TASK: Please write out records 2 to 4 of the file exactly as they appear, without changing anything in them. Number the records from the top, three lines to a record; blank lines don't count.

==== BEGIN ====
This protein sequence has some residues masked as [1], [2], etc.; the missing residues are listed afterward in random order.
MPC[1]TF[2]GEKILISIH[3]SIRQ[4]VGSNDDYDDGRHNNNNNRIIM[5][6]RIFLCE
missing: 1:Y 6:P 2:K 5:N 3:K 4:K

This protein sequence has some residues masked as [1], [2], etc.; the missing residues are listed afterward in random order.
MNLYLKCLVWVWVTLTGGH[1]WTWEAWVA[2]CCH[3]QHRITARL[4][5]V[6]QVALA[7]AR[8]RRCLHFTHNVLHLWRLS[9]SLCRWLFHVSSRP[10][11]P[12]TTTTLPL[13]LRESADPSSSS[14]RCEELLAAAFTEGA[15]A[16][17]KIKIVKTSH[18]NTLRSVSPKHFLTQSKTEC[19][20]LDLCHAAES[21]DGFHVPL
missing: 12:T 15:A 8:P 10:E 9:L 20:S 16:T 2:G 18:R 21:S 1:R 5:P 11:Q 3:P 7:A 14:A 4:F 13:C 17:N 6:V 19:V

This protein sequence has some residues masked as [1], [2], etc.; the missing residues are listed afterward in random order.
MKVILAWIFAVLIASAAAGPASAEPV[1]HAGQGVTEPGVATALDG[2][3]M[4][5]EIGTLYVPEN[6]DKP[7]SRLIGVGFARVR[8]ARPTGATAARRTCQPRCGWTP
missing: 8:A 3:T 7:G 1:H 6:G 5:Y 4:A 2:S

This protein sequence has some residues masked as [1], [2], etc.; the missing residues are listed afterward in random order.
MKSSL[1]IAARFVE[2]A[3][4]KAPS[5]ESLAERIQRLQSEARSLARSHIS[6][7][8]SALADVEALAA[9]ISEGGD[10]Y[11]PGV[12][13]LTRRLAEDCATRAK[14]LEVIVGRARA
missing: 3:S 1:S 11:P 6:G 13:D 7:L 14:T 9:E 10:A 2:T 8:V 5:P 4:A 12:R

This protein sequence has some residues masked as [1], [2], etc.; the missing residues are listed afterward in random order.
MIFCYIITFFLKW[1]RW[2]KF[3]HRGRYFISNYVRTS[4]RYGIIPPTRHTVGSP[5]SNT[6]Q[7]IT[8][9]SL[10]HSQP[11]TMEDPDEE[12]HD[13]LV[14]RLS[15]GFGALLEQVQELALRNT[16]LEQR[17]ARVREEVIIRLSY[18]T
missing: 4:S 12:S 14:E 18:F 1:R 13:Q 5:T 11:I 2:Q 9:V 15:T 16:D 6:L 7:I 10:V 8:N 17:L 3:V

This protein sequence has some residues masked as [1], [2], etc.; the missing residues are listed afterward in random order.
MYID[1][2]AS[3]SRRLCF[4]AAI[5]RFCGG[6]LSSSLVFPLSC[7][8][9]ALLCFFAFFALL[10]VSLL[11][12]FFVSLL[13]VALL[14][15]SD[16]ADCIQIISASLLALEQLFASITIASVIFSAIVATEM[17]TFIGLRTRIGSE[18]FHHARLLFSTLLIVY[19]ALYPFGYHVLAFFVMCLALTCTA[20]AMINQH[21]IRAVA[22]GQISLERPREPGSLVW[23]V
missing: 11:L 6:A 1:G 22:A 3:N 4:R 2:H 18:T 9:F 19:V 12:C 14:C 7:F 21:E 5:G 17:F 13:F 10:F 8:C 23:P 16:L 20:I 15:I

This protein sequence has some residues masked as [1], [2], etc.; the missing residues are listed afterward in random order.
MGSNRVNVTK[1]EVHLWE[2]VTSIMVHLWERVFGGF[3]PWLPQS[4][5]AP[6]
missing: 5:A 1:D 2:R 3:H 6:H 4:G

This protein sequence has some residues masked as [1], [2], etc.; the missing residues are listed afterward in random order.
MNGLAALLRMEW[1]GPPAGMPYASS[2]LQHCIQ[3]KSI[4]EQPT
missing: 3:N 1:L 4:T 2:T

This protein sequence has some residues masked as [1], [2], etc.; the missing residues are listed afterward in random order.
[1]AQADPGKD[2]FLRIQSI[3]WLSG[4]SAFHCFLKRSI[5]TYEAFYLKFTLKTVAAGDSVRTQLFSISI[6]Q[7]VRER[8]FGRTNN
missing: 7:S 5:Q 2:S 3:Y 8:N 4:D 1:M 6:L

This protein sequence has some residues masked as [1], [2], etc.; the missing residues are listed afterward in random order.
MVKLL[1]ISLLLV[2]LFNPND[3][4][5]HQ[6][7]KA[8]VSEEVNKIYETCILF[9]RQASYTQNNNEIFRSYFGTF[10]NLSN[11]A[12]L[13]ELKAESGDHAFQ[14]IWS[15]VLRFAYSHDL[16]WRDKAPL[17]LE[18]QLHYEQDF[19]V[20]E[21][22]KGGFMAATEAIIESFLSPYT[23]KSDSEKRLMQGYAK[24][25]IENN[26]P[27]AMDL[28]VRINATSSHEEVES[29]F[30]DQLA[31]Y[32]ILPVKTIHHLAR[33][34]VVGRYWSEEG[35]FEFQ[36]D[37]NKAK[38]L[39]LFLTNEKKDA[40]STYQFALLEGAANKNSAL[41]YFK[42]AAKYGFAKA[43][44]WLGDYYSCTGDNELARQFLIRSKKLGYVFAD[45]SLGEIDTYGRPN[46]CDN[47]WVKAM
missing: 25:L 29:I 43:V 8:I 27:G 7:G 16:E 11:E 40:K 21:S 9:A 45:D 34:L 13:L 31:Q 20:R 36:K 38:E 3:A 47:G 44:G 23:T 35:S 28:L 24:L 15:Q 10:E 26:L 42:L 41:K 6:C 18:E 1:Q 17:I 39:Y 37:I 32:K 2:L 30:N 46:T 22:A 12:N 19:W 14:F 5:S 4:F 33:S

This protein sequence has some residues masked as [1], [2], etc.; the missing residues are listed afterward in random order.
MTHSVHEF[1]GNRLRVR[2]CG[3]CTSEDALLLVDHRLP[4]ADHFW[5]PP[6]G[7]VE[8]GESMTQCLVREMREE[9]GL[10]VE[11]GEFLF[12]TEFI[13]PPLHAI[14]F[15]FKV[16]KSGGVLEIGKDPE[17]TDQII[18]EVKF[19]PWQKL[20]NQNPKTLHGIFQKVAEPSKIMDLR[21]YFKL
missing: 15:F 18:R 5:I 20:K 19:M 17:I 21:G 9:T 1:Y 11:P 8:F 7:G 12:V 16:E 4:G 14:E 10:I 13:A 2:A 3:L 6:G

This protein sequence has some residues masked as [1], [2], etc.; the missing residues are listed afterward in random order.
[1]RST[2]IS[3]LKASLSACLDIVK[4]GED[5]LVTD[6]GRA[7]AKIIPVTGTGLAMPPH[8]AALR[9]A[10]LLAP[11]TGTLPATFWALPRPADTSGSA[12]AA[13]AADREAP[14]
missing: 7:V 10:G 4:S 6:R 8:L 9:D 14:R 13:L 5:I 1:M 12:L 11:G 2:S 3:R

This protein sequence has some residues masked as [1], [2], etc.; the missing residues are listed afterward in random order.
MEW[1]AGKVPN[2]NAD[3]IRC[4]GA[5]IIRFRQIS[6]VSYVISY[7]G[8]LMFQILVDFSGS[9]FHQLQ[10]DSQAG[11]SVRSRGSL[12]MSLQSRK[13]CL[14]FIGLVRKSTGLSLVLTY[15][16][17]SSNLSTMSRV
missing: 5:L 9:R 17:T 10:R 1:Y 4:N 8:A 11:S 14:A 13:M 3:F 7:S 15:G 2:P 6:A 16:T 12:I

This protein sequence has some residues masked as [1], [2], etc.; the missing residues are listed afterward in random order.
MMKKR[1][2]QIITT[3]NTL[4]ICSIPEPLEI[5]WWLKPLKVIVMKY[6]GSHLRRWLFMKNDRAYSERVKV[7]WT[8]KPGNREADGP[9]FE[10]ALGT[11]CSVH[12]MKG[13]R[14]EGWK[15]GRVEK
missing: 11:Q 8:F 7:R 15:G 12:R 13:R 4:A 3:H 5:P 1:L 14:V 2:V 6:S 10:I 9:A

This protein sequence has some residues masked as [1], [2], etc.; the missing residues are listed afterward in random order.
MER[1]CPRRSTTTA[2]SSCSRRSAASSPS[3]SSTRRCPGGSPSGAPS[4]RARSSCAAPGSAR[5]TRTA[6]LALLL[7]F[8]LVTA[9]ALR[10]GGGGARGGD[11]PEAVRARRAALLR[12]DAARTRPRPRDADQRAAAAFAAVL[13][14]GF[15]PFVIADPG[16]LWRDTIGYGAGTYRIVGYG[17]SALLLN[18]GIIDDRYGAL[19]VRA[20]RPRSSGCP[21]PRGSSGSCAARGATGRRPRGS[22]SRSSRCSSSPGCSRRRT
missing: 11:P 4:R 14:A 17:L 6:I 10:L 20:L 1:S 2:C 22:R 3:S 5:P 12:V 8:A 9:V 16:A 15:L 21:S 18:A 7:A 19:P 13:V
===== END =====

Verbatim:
This protein sequence has some residues masked as [1], [2], etc.; the missing residues are listed afterward in random order.
MNLYLKCLVWVWVTLTGGH[1]WTWEAWVA[2]CCH[3]QHRITARL[4][5]V[6]QVALA[7]AR[8]RRCLHFTHNVLHLWRLS[9]SLCRWLFHVSSRP[10][11]P[12]TTTTLPL[13]LRESADPSSSS[14]RCEELLAAAFTEGA[15]A[16][17]KIKIVKTSH[18]NTLRSVSPKHFLTQSKTEC[19][20]LDLCHAAES[21]DGFHVPL
missing: 12:T 15:A 8:P 10:E 9:L 20:S 16:T 2:G 18:R 21:S 1:R 5:P 11:Q 3:P 7:A 14:A 4:F 13:C 17:N 6:V 19:V

This protein sequence has some residues masked as [1], [2], etc.; the missing residues are listed afterward in random order.
MKVILAWIFAVLIASAAAGPASAEPV[1]HAGQGVTEPGVATALDG[2][3]M[4][5]EIGTLYVPEN[6]DKP[7]SRLIGVGFARVR[8]ARPTGATAARRTCQPRCGWTP
missing: 8:A 3:T 7:G 1:H 6:G 5:Y 4:A 2:S

This protein sequence has some residues masked as [1], [2], etc.; the missing residues are listed afterward in random order.
MKSSL[1]IAARFVE[2]A[3][4]KAPS[5]ESLAERIQRLQSEARSLARSHIS[6][7][8]SALADVEALAA[9]ISEGGD[10]Y[11]PGV[12][13]LTRRLAEDCATRAK[14]LEVIVGRARA
missing: 3:S 1:S 11:P 6:G 13:D 7:L 14:T 9:E 10:A 2:T 8:V 5:P 4:A 12:R